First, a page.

McCain: ‘Whatever happened to the president’s red line?’

Sen. John McCainJohn McCainThe Hill's 12:30 Report Bipartisan friendship is a civil solution to political dysfunction Week ahead: Pentagon funding in the balance as deadline looms MORE (R-Ariz.) on Sunday stepped up his criticism of a deal to eliminate Syria's chemical weapons. 

“Whatever happened to the president’s red line where he said if they use these chemical weapons, we will respond?” McCain asked on NBC’s “Meet the Press.”

“It’s not a matter of trust, it’s matter of whether it will be enforced or not,” McCain said. 

"Suppose that this deal is made and then Bashar Assad does not comply and continues, by the way, the slaughter of over 100,000 people,” the Arizona Republican added, noting that the agreement announced on Saturday by Secretary of State John KerryJohn KerryEllison comments on Obama criticized as 'a stupid thing to say' 'Can you hear me now?' Trump team voices credible threat of force Obama to attend Pittsburgh Steelers owner's funeral MORE and Russian Foreign Minister Sergey Lavrov did not include a threat of military force if the Assad regime did not comply.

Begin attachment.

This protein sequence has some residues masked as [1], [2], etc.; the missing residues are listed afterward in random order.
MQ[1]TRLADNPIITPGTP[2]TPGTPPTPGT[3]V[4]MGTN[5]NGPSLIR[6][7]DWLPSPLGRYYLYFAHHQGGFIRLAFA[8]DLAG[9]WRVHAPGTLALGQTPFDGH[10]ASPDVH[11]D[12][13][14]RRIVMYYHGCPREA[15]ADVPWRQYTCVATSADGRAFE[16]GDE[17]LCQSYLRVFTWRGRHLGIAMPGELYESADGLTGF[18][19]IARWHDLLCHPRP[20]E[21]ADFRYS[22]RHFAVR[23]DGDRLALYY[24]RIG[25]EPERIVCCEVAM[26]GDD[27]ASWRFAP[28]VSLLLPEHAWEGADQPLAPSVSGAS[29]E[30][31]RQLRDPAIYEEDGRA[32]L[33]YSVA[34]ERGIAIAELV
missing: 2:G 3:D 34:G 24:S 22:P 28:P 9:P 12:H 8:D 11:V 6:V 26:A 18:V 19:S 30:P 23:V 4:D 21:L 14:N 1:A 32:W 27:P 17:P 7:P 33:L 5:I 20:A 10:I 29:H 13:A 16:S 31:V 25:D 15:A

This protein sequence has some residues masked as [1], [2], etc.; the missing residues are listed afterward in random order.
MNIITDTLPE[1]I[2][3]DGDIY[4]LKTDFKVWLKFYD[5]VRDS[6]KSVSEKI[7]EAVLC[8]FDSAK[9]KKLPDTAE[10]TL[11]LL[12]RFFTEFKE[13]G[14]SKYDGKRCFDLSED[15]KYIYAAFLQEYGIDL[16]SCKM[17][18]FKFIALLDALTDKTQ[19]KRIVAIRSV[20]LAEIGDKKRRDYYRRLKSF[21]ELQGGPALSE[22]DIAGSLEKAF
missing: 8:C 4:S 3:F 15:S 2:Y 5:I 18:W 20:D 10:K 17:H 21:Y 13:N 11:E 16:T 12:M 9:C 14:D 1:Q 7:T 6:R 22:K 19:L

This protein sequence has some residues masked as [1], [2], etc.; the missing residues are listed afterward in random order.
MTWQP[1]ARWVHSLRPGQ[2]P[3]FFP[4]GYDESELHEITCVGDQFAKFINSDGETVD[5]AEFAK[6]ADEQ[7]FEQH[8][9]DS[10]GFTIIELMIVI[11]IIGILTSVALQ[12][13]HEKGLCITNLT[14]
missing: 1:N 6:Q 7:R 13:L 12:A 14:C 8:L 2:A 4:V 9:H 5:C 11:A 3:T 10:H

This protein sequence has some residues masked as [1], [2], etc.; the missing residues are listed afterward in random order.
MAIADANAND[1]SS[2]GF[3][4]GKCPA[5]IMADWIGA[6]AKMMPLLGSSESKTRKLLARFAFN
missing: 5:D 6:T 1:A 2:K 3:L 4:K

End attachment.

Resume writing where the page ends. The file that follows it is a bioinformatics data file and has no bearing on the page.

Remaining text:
“It is now in the hands of Russia to decide if Bashar Assad is complying or not,” McCain said.

“That puts an entirely different case on it,” McCain said, adding that Russia has not assigned blame to the Assad regime for an August chemical weapons attack in the Damascus suburbs that killed 1,200 people and Russian President Vladimir Putin blamed Syrian rebels for the attack in an op-ed in The New York Times last week.

"If it works, we’re going to see the Russians facilitating the departure of chemical weapons while planeload after planeload of Russian aircraft coming into Damascus are full of weapons and devices to kill Syrians.”

“Up until a few days ago, not one single weapon had reached the hands of the Free Syrian Army except some MRE’s whose time was about to expire,” McCain added.

President Obama's pursuit of a Syrian disarmament deal with Russia is an "act of provocative weakness" by the White House, opening the door to further aggression by Iran and other U.S. adversaries, McCain and Sen. Lindsey GrahamLindsey GrahamThe Hill's 12:30 Report Russian interference looms over European elections Graham: I’m ‘all in’ for Trump MORE (S.C.) said Saturday.

The deal "requires a willful suspension of disbelief to see this agreement as anything other than the start of a diplomatic blind alley, and the Obama Administration is being led into it" by Moscow and Damascus, the GOP senators said.